“My brother Taylor and I do the type of music we do because this music speaks to us, and speaks to the souls of its listeners. For us, traditional country music is the ‘real deal’ – every song portrays life’s joys, heartaches, problems and happiness. It comes from the heart, and has depth and truth.…”
— Christopher Malpass
At first listen to the The Malpass Brothers recent self-titled release (Organic Records) you will feel as if you stepped back in time. The brothers, Christopher and Taylor, not only look like they belong in a different era, but they sound as if they do as well. Without having to introduce the words “fresh” or “contemporary” their sound can simply and easily be described as classic, traditional country, reminiscent of Hank Williams, early Merle Haggard and Marty Robbins. The album contains twelve songs: three originals that pair perfectly with well-done takes on the standards.
The gentlemen convey sadness and heartbreak on “A Death In The Family,” “Begging to You” and George Strait’s “I Met A Friend of Yours Today.” Then bring a little happiness into the fold with Hank Williams’ “Baby We’re Really In Love” and the lovely original, “Here In Alberta I'll Stay." Written by Pete Goble and sung by Christopher, the song is about a cowboy from Texas who finds the “dream he’d been chasing” in a Canadian cowgirl.
Standout track (and another original), “Learn to Love Me Too,” was co-written by the brothers and has both a melody and lyrics that are absolutely touching. “I’m praying you’re the lifeboat that comes to recue me/I will sail across the sea of life with you/And when the storms arrive we’ll anchor in a love that’s true/And no matter where the waters flow we’re together me and you/Maybe I’ll find myself and learn to love me too.” While Christopher sings on the majority of the songs, Taylor, along with the brother’s harmonies, gets to shine on the lonesome, yet humorous, take of “Hello Walls.”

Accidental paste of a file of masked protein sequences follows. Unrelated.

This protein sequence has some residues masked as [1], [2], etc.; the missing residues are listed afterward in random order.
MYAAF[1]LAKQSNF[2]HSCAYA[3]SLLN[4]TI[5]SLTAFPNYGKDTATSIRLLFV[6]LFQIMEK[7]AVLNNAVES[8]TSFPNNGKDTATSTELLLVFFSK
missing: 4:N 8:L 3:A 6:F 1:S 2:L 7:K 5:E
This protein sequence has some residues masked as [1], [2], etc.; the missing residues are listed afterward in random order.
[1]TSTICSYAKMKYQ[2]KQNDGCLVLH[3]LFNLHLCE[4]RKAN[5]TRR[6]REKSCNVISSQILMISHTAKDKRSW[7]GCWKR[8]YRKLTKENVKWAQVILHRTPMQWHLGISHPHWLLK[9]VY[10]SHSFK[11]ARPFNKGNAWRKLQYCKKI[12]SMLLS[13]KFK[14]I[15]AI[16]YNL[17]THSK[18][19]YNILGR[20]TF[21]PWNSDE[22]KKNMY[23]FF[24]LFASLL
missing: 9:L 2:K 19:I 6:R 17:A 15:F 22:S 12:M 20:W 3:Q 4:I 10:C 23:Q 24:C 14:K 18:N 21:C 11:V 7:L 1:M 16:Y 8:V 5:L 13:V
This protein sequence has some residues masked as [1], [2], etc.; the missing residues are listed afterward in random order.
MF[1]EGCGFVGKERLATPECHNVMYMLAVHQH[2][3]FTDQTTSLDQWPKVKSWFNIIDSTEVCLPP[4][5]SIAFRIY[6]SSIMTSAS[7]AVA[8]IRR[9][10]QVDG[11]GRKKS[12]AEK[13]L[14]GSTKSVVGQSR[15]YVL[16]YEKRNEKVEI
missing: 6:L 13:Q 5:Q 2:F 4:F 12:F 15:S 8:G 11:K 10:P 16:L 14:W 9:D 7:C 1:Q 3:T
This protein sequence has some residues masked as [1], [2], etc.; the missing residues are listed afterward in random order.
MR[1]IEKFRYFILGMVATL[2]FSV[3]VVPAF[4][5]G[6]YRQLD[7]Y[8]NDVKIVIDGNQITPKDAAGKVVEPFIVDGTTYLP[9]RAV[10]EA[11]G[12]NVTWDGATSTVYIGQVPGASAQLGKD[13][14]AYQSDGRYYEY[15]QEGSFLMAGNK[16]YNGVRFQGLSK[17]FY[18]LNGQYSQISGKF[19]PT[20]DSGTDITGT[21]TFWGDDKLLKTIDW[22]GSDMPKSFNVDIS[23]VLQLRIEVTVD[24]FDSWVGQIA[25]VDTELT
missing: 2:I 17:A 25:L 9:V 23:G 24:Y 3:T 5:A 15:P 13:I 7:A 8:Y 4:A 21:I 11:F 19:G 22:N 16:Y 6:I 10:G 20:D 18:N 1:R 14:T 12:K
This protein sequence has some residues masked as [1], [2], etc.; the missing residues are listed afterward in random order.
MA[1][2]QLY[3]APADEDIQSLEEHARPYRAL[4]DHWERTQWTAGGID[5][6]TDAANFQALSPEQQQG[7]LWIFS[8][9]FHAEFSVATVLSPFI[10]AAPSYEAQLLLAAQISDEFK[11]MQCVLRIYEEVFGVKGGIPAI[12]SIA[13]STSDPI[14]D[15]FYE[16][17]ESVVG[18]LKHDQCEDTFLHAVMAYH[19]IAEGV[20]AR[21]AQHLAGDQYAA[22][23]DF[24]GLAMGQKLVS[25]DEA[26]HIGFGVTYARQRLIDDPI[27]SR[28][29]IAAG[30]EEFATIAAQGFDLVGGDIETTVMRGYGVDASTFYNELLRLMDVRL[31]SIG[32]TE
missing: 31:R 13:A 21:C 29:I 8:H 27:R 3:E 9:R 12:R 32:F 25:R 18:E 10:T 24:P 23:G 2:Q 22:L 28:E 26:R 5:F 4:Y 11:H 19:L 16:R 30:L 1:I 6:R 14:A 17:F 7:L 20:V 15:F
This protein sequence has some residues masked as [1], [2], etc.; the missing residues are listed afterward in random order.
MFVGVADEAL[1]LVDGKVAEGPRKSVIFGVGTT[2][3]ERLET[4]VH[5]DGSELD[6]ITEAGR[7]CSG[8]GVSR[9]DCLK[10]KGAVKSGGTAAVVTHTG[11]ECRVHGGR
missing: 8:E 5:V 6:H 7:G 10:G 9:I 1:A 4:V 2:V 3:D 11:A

Pedal steel, fiddle and mandolin (along with quality musicianship) can be found throughout the record while piano plays prominently as well, particularly on “I Found Someone To Love,” and the Jerry Lee Lewis cover “It’ll Be Me.” The album concludes with the Louvin Brothers’ “Satan and the Saint” on which Chris plays Charlie Louvin’s guitar, and Taylor plays Ira Louvin’s mandolin.
Many artists cover songs and claim to hold steadfast onto tradition, but it doesn’t seem to get any more genuine than The Malpass Brothers. One can tell they have a true respect for the past that I for one look forward to hearing more of in original material in the future. If you are looking for an alternative to the mainstream, definitely give The Malpass Brothers a listen. It’s a good place to start.....and then delve deeper into the sound that they hold dear, the one that is the basis of the genre.